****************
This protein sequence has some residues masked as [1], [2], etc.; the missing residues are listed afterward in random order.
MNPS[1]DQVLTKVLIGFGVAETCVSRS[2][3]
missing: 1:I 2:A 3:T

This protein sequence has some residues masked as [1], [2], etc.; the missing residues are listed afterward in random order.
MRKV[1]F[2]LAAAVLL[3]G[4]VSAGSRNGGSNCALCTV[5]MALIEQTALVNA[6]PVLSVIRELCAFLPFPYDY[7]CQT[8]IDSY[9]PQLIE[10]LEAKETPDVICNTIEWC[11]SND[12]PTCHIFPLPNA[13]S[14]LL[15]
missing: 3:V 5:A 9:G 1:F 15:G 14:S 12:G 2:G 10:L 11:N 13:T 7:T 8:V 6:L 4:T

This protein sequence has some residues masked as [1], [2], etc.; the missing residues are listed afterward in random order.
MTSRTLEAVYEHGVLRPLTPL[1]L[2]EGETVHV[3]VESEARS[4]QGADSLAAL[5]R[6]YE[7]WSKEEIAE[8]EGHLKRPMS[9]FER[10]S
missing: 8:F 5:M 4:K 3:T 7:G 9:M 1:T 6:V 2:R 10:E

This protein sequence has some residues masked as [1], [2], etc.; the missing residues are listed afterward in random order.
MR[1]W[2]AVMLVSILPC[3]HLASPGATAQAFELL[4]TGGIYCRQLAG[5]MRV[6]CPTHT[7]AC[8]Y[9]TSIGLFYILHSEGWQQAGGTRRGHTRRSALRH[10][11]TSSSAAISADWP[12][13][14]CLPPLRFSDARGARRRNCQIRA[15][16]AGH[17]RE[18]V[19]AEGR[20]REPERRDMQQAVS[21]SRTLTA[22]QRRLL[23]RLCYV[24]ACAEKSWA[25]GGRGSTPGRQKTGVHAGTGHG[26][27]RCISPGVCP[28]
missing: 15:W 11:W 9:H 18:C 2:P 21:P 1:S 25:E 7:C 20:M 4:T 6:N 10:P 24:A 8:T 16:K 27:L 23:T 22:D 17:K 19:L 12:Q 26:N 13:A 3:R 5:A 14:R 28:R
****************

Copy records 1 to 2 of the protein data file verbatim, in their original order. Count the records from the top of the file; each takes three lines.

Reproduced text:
This protein sequence has some residues masked as [1], [2], etc.; the missing residues are listed afterward in random order.
MNPS[1]DQVLTKVLIGFGVAETCVSRS[2][3]
missing: 1:I 2:A 3:T

This protein sequence has some residues masked as [1], [2], etc.; the missing residues are listed afterward in random order.
MRKV[1]F[2]LAAAVLL[3]G[4]VSAGSRNGGSNCALCTV[5]MALIEQTALVNA[6]PVLSVIRELCAFLPFPYDY[7]CQT[8]IDSY[9]PQLIE[10]LEAKETPDVICNTIEWC[11]SND[12]PTCHIFPLPNA[13]S[14]LL[15]
missing: 3:V 5:A 9:G 1:F 15:G 14:S 12:G 2:G 10:L 11:N 13:T 7:T 8:V 6:L 4:T